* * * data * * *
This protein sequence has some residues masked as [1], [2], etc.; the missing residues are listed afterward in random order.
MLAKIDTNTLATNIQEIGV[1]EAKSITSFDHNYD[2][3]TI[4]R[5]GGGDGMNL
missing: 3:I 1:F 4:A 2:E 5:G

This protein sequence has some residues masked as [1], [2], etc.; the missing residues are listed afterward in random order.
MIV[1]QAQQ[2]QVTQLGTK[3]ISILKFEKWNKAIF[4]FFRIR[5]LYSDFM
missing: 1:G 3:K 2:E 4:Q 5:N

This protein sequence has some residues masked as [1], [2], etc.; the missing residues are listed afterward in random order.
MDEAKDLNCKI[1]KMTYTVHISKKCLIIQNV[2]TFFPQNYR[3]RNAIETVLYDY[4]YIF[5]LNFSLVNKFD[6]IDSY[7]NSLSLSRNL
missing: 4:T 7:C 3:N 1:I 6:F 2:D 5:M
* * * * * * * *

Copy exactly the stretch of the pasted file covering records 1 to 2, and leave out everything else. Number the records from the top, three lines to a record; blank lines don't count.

This protein sequence has some residues masked as [1], [2], etc.; the missing residues are listed afterward in random order.
MLAKIDTNTLATNIQEIGV[1]EAKSITSFDHNYD[2][3]TI[4]R[5]GGGDGMNL
missing: 3:I 1:F 4:A 2:E 5:G

This protein sequence has some residues masked as [1], [2], etc.; the missing residues are listed afterward in random order.
MIV[1]QAQQ[2]QVTQLGTK[3]ISILKFEKWNKAIF[4]FFRIR[5]LYSDFM
missing: 1:G 3:K 2:E 4:Q 5:N